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Early Life Of An Extreme Outdoorsman And Speed Junky (Part 1 Of 3)

idyllic cruising in the great outdoors

Met a new friend out West who described his life of total immersion in the outdoors and his love of fast cars and motorcycles. His stories were so astonishing and descriptive that I urged him to write them down. Who could have guessed that his prose would be extraordinary too. I told him he reminded me of Hunter Thompson’s gonzo style or other journalists I imagine writing about speed on speed…or some other hallucinogenic. You are in for a real treat! (I hope he doesn’t mind that I relocated the first paragraph from deep within the story to give you a perspective of what is going on)

For whatever reasons, not the least of which was my father having a triple bypass at 35, I always figured on needing to pack as much experience into one presumably short life as a person could. So I’ve had the pedal down as far back as I can remember. The joke is on me of course, I never developed heart disease, but I did break a few bones, lose a shitload of skin and probably deserve to be dead 30 times over doing various things. Also got a late start building a career, so I’ll probably be working until I am in fact dead—but I design/test outdoor gear. How bad can that be?

OK, a quick bio: I’ve always been bipolar or multi-polar regarding outdoor sports, grew up at the beach but was sneaking onto the Irvine Ranch (before it was developed) behind our house with my .22 to hunt rabbits and quail (yes, quail, you just have to make a head shot, and I don’t mean when they are flying) and started fly fishing in the mountains around LA whenever my mom could drive me or with the Boy Scouts, then Explorer Scouts. Luckily the Explorer group I joined was the mountaineering group in Anaheim, which gave me my first glimpse of the High Sierra’s, and I got as interested in Golden Trout as I did in peak bagging.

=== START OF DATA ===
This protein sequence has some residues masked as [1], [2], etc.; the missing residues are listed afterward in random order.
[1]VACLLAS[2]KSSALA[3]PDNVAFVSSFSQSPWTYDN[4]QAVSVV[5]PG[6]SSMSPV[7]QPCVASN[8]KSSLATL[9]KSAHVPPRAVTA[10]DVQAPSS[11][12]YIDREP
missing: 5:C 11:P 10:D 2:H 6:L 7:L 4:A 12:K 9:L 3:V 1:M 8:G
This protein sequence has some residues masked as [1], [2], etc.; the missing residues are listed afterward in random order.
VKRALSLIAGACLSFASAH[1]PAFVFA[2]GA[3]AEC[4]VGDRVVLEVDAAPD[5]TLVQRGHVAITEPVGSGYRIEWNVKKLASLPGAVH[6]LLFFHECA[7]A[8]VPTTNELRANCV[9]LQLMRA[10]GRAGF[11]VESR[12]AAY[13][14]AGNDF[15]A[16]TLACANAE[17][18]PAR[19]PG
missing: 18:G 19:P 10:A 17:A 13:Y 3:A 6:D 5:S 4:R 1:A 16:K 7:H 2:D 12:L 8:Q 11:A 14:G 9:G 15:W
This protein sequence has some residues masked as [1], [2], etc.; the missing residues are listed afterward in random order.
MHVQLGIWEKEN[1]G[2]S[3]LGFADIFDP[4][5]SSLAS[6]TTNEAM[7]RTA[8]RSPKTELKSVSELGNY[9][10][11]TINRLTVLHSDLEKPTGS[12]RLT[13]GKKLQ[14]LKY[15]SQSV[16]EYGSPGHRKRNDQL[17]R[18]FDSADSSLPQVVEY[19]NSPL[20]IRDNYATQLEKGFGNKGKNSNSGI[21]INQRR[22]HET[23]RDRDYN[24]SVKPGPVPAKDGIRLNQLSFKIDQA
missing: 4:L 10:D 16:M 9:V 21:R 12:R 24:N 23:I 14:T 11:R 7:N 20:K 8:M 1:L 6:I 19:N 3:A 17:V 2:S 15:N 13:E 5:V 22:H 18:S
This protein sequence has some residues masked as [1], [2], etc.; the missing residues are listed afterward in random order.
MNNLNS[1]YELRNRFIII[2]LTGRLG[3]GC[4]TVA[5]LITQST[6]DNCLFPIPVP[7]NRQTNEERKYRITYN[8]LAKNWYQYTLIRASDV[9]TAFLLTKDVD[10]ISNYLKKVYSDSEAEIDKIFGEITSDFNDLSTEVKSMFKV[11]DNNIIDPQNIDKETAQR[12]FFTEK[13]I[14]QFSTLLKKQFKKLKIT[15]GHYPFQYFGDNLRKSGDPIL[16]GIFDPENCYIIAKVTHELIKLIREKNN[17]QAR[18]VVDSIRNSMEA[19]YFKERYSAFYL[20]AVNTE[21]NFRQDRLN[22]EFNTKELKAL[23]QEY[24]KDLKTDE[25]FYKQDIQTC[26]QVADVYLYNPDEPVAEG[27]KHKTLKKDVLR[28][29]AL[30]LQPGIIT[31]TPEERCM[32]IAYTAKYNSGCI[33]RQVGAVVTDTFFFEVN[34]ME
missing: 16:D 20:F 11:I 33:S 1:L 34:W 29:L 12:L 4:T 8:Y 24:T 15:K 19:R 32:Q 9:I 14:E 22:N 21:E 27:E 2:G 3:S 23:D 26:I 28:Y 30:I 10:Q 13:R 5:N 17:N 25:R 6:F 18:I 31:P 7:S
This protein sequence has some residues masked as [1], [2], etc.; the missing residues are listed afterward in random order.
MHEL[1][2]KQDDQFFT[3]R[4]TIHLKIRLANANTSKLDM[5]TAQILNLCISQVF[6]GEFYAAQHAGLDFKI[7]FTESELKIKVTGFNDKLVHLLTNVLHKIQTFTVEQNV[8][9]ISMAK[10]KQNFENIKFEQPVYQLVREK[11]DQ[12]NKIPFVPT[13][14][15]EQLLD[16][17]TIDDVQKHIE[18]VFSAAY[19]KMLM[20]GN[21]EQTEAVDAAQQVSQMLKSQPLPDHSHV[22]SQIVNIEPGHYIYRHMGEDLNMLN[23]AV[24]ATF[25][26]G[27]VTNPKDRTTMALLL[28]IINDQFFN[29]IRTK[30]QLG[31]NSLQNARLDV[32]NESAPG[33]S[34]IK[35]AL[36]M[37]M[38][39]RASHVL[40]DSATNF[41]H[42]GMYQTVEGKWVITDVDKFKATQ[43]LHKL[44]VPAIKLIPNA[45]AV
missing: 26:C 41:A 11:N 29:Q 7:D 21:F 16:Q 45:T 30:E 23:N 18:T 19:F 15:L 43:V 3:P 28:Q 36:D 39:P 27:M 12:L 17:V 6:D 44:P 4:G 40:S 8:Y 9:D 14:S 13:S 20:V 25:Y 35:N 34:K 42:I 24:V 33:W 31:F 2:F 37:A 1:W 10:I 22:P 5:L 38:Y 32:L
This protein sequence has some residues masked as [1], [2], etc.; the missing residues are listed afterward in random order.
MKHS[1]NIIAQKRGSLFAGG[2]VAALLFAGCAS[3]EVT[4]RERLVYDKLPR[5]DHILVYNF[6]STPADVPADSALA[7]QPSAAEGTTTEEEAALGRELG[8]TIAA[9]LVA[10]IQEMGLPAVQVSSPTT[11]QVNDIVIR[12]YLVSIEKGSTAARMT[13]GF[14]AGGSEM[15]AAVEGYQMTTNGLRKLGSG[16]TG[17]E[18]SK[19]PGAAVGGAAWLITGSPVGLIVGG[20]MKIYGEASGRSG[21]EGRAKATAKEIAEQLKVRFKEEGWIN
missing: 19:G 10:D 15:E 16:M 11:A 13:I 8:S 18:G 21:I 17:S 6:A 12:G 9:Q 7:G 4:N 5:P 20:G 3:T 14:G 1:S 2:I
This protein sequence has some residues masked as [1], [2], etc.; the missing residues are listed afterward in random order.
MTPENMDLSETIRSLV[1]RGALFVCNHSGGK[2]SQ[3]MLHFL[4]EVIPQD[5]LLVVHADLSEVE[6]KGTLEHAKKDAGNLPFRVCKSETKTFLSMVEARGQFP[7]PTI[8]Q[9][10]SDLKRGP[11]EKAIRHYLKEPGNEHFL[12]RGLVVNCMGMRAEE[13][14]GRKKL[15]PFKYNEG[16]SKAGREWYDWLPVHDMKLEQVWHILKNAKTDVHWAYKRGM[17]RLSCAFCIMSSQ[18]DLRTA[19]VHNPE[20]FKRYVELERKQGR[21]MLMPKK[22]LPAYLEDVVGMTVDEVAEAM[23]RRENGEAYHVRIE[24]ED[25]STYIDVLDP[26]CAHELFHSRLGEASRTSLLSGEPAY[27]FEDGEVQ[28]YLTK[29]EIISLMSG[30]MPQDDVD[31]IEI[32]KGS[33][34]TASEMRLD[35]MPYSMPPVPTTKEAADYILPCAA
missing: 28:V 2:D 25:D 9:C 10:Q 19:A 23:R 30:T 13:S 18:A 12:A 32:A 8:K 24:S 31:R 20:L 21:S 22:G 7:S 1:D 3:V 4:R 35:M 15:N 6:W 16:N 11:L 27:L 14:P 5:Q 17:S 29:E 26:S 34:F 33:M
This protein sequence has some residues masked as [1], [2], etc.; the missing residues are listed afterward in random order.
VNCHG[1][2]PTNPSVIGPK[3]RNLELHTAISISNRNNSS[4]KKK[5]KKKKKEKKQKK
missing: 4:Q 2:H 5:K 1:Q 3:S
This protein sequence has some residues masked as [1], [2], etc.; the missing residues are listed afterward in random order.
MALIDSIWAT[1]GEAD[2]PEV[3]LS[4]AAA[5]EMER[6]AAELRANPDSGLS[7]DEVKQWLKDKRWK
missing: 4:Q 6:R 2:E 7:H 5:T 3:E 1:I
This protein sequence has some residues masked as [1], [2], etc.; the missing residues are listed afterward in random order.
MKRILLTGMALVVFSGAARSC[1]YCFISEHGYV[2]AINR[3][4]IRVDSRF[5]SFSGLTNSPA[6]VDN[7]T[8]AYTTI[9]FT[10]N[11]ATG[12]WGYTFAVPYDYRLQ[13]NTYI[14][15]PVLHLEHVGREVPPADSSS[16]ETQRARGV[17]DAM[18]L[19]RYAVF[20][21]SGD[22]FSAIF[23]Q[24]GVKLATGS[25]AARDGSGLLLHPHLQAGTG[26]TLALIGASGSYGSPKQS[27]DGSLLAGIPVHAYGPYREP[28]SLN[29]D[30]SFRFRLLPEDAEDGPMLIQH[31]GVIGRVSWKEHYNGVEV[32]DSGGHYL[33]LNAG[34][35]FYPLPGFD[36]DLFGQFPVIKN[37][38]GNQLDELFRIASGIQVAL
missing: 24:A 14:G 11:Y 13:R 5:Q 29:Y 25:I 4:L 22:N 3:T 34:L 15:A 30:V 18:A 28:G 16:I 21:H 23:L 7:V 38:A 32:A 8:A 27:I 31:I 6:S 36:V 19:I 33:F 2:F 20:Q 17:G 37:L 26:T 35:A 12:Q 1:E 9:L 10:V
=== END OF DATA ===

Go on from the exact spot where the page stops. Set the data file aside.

As soon as I got my driver’s license, it was good bye to the scouts, and I was off every winter weekend to cross country ski tour/snowcamp in the San Gorgonio or San Jacinto Wilderness areas, often alone, which would drive my mom crazy, then backpack with a fly rod in the summer. Surf, ski, climb, hunt, fish, and of course getting around when younger I got everywhere on a bike, which became a nicer and nicer bike which became another, lifelong passion including a little bit of road racing in high school. I quit that because I kept getting clobbered by motorists who in those days weren’t used to seeing humans on road racing bikes out in traffic. Last crash involved being hit from behind by a car and flung through traffic across three fast lanes of the Pacific Coast Highway. It was like playing Russian Roulette with only one empty chamber and surviving without a scratch. The rear wheel and rear triangle of my bike absorbed most of the impact and I came to a stop on the center divider balancing on my crank set, still clipped in, cars whizzing by in both directions. I did not get religion, I just left the bike laying in the highway and hitched home. No more road bikes for me.